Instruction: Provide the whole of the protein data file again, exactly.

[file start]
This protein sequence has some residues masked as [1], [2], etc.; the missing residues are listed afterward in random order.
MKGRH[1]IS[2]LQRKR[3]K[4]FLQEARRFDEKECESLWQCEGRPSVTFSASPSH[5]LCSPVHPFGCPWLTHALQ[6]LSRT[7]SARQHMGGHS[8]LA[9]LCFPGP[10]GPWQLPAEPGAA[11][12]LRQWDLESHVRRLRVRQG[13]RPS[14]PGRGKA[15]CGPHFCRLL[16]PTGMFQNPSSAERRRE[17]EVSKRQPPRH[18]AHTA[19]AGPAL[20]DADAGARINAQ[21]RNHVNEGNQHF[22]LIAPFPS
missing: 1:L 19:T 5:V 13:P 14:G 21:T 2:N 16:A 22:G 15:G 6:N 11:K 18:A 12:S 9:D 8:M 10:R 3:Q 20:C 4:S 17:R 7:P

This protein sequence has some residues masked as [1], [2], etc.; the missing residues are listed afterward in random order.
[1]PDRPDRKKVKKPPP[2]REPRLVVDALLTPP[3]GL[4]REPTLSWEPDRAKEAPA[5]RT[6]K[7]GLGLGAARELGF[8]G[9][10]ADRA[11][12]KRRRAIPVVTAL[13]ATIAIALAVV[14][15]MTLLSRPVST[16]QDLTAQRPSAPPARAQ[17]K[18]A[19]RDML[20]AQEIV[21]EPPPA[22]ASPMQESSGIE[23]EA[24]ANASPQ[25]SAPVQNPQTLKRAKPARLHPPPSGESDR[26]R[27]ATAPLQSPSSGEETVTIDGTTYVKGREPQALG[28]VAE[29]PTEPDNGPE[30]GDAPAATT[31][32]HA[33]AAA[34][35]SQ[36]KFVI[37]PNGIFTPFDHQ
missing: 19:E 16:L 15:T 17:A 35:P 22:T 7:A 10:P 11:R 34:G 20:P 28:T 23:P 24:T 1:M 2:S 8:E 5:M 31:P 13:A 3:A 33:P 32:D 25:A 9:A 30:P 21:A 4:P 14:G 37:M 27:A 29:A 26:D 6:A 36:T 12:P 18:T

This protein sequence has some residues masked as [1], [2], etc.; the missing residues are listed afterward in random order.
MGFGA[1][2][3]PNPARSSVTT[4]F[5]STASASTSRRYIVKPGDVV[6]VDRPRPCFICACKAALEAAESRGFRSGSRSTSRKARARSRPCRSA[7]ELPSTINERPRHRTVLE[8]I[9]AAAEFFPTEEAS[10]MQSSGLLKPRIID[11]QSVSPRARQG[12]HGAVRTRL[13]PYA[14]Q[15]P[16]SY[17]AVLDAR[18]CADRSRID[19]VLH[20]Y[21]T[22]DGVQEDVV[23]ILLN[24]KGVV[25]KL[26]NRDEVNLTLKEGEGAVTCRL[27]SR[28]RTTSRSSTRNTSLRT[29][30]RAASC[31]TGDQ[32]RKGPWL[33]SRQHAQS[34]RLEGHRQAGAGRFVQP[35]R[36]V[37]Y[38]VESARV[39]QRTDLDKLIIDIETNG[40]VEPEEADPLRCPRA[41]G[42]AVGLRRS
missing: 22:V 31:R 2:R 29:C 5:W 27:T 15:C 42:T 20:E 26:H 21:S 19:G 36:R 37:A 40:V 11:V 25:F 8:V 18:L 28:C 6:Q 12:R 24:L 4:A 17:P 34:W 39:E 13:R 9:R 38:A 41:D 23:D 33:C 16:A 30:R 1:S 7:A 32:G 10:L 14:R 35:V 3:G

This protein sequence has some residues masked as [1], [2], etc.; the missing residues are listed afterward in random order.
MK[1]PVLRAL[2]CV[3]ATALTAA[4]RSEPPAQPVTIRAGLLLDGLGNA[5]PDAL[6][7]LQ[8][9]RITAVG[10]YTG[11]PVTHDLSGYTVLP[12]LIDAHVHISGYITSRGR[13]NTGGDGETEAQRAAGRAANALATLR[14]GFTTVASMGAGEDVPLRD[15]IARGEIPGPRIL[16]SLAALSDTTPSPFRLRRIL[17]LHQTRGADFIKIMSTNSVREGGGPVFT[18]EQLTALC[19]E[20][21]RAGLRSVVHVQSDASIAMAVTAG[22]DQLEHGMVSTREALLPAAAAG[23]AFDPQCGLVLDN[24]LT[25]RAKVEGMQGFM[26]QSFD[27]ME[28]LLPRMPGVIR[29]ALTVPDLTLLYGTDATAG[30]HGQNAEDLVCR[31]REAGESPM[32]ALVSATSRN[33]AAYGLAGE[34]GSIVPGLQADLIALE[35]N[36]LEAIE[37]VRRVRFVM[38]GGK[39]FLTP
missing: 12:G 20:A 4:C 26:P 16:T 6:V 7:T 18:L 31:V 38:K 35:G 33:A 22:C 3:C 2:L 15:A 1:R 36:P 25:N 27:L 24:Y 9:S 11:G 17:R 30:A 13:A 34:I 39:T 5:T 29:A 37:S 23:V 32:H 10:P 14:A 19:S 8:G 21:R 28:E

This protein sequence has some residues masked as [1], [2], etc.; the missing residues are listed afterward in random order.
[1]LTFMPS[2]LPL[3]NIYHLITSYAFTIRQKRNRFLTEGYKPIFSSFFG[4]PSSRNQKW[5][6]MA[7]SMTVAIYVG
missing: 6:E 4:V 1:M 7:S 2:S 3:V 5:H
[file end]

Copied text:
This protein sequence has some residues masked as [1], [2], etc.; the missing residues are listed afterward in random order.
MKGRH[1]IS[2]LQRKR[3]K[4]FLQEARRFDEKECESLWQCEGRPSVTFSASPSH[5]LCSPVHPFGCPWLTHALQ[6]LSRT[7]SARQHMGGHS[8]LA[9]LCFPGP[10]GPWQLPAEPGAA[11][12]LRQWDLESHVRRLRVRQG[13]RPS[14]PGRGKA[15]CGPHFCRLL[16]PTGMFQNPSSAERRRE[17]EVSKRQPPRH[18]AHTA[19]AGPAL[20]DADAGARINAQ[21]RNHVNEGNQHF[22]LIAPFPS
missing: 1:L 19:T 5:V 13:P 14:G 21:T 2:N 16:A 22:G 15:G 6:N 11:K 18:A 12:S 9:D 8:M 10:R 3:Q 20:C 4:S 17:R 7:P

This protein sequence has some residues masked as [1], [2], etc.; the missing residues are listed afterward in random order.
[1]PDRPDRKKVKKPPP[2]REPRLVVDALLTPP[3]GL[4]REPTLSWEPDRAKEAPA[5]RT[6]K[7]GLGLGAARELGF[8]G[9][10]ADRA[11][12]KRRRAIPVVTAL[13]ATIAIALAVV[14][15]MTLLSRPVST[16]QDLTAQRPSAPPARAQ[17]K[18]A[19]RDML[20]AQEIV[21]EPPPA[22]ASPMQESSGIE[23]EA[24]ANASPQ[25]SAPVQNPQTLKRAKPARLHPPPSGESDR[26]R[27]ATAPLQSPSSGEETVTIDGTTYVKGREPQALG[28]VAE[29]PTEPDNGPE[30]GDAPAATT[31][32]HA[33]AAA[34][35]SQ[36]KFVI[37]PNGIFTPFDHQ
missing: 19:E 16:L 15:T 17:A 35:P 22:T 7:A 10:P 11:R 34:G 20:P 28:T 23:P 24:T 1:M 2:S 8:E 5:M 31:P 13:A 3:A 33:P 32:D 25:A 9:A 30:P 21:A 4:P 14:G 37:M 27:A 29:A 26:D 6:A 36:T 12:P 18:T

This protein sequence has some residues masked as [1], [2], etc.; the missing residues are listed afterward in random order.
MGFGA[1][2][3]PNPARSSVTT[4]F[5]STASASTSRRYIVKPGDVV[6]VDRPRPCFICACKAALEAAESRGFRSGSRSTSRKARARSRPCRSA[7]ELPSTINERPRHRTVLE[8]I[9]AAAEFFPTEEAS[10]MQSSGLLKPRIID[11]QSVSPRARQG[12]HGAVRTRL[13]PYA[14]Q[15]P[16]SY[17]AVLDAR[18]CADRSRID[19]VLH[20]Y[21]T[22]DGVQEDVV[23]ILLN[24]KGVV[25]KL[26]NRDEVNLTLKEGEGAVTCRL[27]SR[28]RTTSRSSTRNTSLRT[29][30]RAASC[31]TGDQ[32]RKGPWL[33]SRQHAQS[34]RLEGHRQAGAGRFVQP[35]R[36]V[37]Y[38]VESARV[39]QRTDLDKLIIDIETNG[40]VEPEEADPLRCPRA[41]G[42]AVGLRRS
missing: 22:V 31:R 2:R 29:C 5:W 27:T 15:C 42:T 20:E 26:H 21:S 19:G 36:R 37:A 40:V 11:V 25:F 8:V 18:L 28:C 6:Q 12:R 24:L 4:A 17:P 34:W 39:E 13:R 9:R 38:A 41:D 23:D 33:C 16:A 30:R 1:S 7:A 32:G 10:L 14:R 35:V 3:G

This protein sequence has some residues masked as [1], [2], etc.; the missing residues are listed afterward in random order.
MK[1]PVLRAL[2]CV[3]ATALTAA[4]RSEPPAQPVTIRAGLLLDGLGNA[5]PDAL[6][7]LQ[8][9]RITAVG[10]YTG[11]PVTHDLSGYTVLP[12]LIDAHVHISGYITSRGR[13]NTGGDGETEAQRAAGRAANALATLR[14]GFTTVASMGAGEDVPLRD[15]IARGEIPGPRIL[16]SLAALSDTTPSPFRLRRIL[17]LHQTRGADFIKIMSTNSVREGGGPVFT[18]EQLTALC[19]E[20][21]RAGLRSVVHVQSDASIAMAVTAG[22]DQLEHGMVSTREALLPAAAAG[23]AFDPQCGLVLDN[24]LT[25]RAKVEGMQGFM[26]QSFD[27]ME[28]LLPRMPGVIR[29]ALTVPDLTLLYGTDATAG[30]HGQNAEDLVCR[31]REAGESPM[32]ALVSATSRN[33]AAYGLAGE[34]GSIVPGLQADLIALE[35]N[36]LEAIE[37]VRRVRFVM[38]GGK[39]FLTP
missing: 12:G 20:A 4:C 26:P 16:T 6:V 7:T 18:L 31:V 38:K 35:G 33:A 22:C 3:C 2:L 15:A 1:R 36:P 25:N 27:L 24:Y 9:S 11:G 17:R 30:A 13:A 34:I 39:T 5:T 29:A 37:S 23:V 32:H 10:P 14:A 19:S 8:G 21:R 28:E

This protein sequence has some residues masked as [1], [2], etc.; the missing residues are listed afterward in random order.
[1]LTFMPS[2]LPL[3]NIYHLITSYAFTIRQKRNRFLTEGYKPIFSSFFG[4]PSSRNQKW[5][6]MA[7]SMTVAIYVG
missing: 6:E 4:V 1:M 7:S 2:S 3:V 5:H